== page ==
Arbitrator Gold issued her decision on June 11, 1995, upholding ETC's actions. Gold found that ETC's actions were reasonable in light of Gwin's own admission of "burn out" and incompetency. Gold also concluded that Gwin failed to exercise due diligence with respect to the Libra telex, both in preventing its transmission and in disciplining the officers. As to the incident involving the taped telephone conversation, Gold found that although it was not sufficient to warrant discipline, it was indicative of what ETC perceived to be Gwin's "divided loyalties."

  Thereafter, Gwin filed this action against ETC and the Union. Gwin alleges that MEBA breached its duty of fair representation by (1) divulging the taped conversation; (2) failing adequately to represent him in connection with the June 1995 arbitration hearing; and (3) failing to appeal the arbitrator's decision. In particular, Gwin alleges that Hirn's perfunctory representation was caused by Hirn's desire not to reveal his "ethical breach" in using the tape provided by Gwin. Gwin further alleges that ETC violated § 301 of the LMRA by demoting him in breach of the collective bargaining agreement and that the only reason for demoting and transferring him was Matson's embarrassment when he was confronted with Gwin's tape during the ETC-MEBA arbitration. Gwin claims that the other reasons given by ETC for its decision to demote and transfer him were pretextual.


 Plaintiff's § 301/fair representation action is a "hybrid" suit comprising two causes of actions. Reed v. United Transp. Union, 488 U.S. 319, 328, 102 L. Ed. 2d 665, 109 S. Ct. 621 (1989). To prevail on either claim, plaintiff must prove a violation of the collective bargaining agreement and demonstrate the union's breach of the duty of fair representation. Chauffeurs Teamsters & Helpers Local Union 391 v. Terry, 494 U.S. 558, 564, 108 L. Ed. 2d 519, 110 S. Ct. 1339 (1990). The duty of fair representation is addressed first, because it is the "indispensable predicate" to the suit against the employer. United Parcel Service, Inc. v. Mitchell, 451 U.S. 56, 62, 67 L. Ed. 2d 732, 101 S. Ct. 1559 (1981).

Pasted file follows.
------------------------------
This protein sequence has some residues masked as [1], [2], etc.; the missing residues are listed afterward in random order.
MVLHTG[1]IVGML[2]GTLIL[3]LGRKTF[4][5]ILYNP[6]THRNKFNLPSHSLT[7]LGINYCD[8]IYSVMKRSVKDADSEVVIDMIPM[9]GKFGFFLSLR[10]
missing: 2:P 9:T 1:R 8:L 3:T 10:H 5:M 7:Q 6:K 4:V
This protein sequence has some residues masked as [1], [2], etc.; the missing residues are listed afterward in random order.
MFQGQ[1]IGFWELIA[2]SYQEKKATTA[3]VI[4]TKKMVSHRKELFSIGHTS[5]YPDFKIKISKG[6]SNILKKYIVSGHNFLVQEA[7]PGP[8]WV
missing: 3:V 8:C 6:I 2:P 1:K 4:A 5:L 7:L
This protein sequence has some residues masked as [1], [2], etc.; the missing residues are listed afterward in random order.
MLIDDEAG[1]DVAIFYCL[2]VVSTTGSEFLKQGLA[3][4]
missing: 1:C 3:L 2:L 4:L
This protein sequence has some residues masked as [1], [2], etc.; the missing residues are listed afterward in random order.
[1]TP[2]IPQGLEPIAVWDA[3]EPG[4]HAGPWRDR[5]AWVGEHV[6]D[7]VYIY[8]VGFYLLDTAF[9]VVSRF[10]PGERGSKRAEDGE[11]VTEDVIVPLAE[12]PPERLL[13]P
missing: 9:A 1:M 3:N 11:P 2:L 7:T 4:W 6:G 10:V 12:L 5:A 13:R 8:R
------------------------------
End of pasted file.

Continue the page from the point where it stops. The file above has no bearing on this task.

A union breaches its duty of fair representation if its conduct is arbitrary, discriminatory, or in bad faith. Vaca v. Sipes, 386 U.S. 171, 177, 17 L. Ed. 2d 842, 87 S. Ct. 903 (1967). This standard applies to all levels of a union's representation, from contract negotiations to enforcement and grievance proceedings. Air Line Pilots Ass'n v. O'Neill, 499 U.S. 65, 77-78, 113 L. Ed. 2d 51, 111 S. Ct. 1127 (1991). A union is entitled to great deference in performing its representational duties. Id. at 78. A union's actions are arbitrary only if they are "so far outside a wide range of reasonableness as to be wholly 'irrational.'" Id. A union will be deemed to have acted in bad faith when there is substantial evidence of "fraud, deceitful action, or dishonest conduct." Humphrey v. Moore, 375 U.S. 335, 348, 11 L. Ed. 2d 370, 84 S. Ct. 363 (1964). To prevail on a claim that the union breached its duty of fair representation on a grievance that proceeded to arbitration, an employee must also demonstrate that the union's conduct "seriously undermined the arbitral process" and contributed to the allegedly erroneous outcome of the contractual proceedings. United Parcel Service, supra, 451 U.S. at 62.

 1. Use of tape without authorization

 Gwin claims that MEBA violated its duty of representation by using the secretly recorded telephone conversation to impeach Matson at the contract arbitration hearing. Gwin argues that he had a reasonable expectation that Hirn, an attorney representing him in the grievance procedures, would keep the tape confidential. The union argues that Gwin placed no restrictions on use of the tape when he forwarded a copy to Hirn and that Gwin's "expectation" was unreasonable in light of the circumstances.

 No evidence in the record supports a finding that Hirn's use of the tape violated the union's duty of fair representation. Gwin concedes that when he forwarded the tape to Hirn, he neither placed restrictions on its use, nor indicated that the tape's existence should not be disclosed. (Gwin Dep. at 99-100.) He takes the position, however, that Hirn owed him an implied duty of confidentiality as his attorney. It is well established, as a matter of law, that an attorney handling a labor grievance on behalf of a union does not enter into an "attorney-client" relationship with the union member asserting the grievance. See Peterson v. Kennedy, 771 F.2d 1244, 1258 (9th Cir. 1985), cert. denied, 475 U.S. 1122, 90 L. Ed. 2d 187, 106 S. Ct. 1642 (1986); Montplaisir v. Leighton, 875 F.2d 1, 6 (1st Cir. 1989). It is undisputed that Hirn was retained by the union to act as its outside counsel and that the union referred Gwin to Hirn in connection with Hirn's duties as union counsel. It is established, further, that when Gwin sent the tape to Hirn, he understood that Hirn was representing MEBA and all its members in the contract arbitrations. (Gwin Dep. at 38, 76).